As nationwide fears about public safety are largely propelling new firearm and ammo sales, a recent report is indicating that Baltimore County Police and other Baltimore-area law enforcement agencies are facing “critically low” supplies and busy trying to stock up on bullets and cartridges as quickly as possible.
“Baltimore County’s tactical unit—a group trained for special operations—nearly depleted its .223-caliber rifle cartridges at the end of July after the department’s ammo vendor, New Jersey-based The Gun Shop, couldn’t get them from the manufacturer it uses,” the Baltimore Sun recently wrote.
“There’s a nationwide shortage,” county police Col. Steven Hlavach, chief of the department’s professional standards bureau, told the paper.
“A lot of that has to do with the pandemic and some of the other things going on,” he continued.
According to the county auditor, Baltimore County Police, in an effort to address the ammo shortage, still have unfilled ammo orders that date to last year. Amid the ongoing delays in getting the ammo, Baltimore County made the switch to a shooting range for supplies.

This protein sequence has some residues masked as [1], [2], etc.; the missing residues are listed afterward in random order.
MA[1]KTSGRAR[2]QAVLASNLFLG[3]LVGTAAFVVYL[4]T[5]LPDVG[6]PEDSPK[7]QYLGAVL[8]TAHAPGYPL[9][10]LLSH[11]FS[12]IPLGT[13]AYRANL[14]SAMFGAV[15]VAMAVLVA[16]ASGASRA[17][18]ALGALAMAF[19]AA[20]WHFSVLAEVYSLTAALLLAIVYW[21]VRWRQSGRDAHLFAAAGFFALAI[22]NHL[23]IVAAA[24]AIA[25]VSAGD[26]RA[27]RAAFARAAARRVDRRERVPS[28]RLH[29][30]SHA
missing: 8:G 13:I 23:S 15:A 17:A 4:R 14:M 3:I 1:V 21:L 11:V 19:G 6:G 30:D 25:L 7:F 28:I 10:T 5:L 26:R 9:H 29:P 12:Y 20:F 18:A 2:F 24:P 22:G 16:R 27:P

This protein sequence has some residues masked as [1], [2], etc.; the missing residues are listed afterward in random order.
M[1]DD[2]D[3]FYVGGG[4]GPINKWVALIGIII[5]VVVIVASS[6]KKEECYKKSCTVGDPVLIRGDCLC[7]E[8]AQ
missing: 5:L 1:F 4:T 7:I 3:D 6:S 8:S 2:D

‘Ton of Fear’
Warren Eller, associate professor in the Department of Public Management at John Jay College of Criminal Justice in New York, told the paper that “a ton of fear” is driving forward the nationwide ammo shortage. In addition, “COVID has pretty dramatically affected supply chains,” he said.
Eller noted that the death of George Floyd also pushed more Americans to buy firearms and the required ammunition for protection. According to the FBI’s National Instant Criminal Background Check System database, it shows that last year, there were 39.7 million background checks for prospective gun buyers. In 2010, that figure was sitting at about 14 million.
“We’re talking about defunding police officers during a time of civil unrest,” he said. “People are worried about personal protection, coupled with the typical, ‘We just elected an anti-gun Democrat.’”
The ammo shortage is also being witnessed at Cambria County Prison, according to Pennsylvania newspaper Tribune-Democrat. Warden Christian Smith has claimed that “there’s a six- to eight-month wait time for ammo, but the delay only slightly affects our operations.”
He added that stockpiles for emergency situations aren’t necessarily affected but the shortage—especially seen for 9mm and .40 caliber pistol ammunition—is definitely noticeable for training.
“There are so many unknowns that have driven purchases of ammo up,” Cambria County District Attorney and prison board member Gregory Neugebauer told the paper.
“It’s created a storm that caused ammo prices to go up 300 percent,” he added.
Ethen Kim Lieser is a Washington state-based Science and Tech Editor who has held posts at Google, The Korea Herald, Lincoln Journal Star, AsianWeek, and Arirang TV. Follow or contact him on LinkedIn.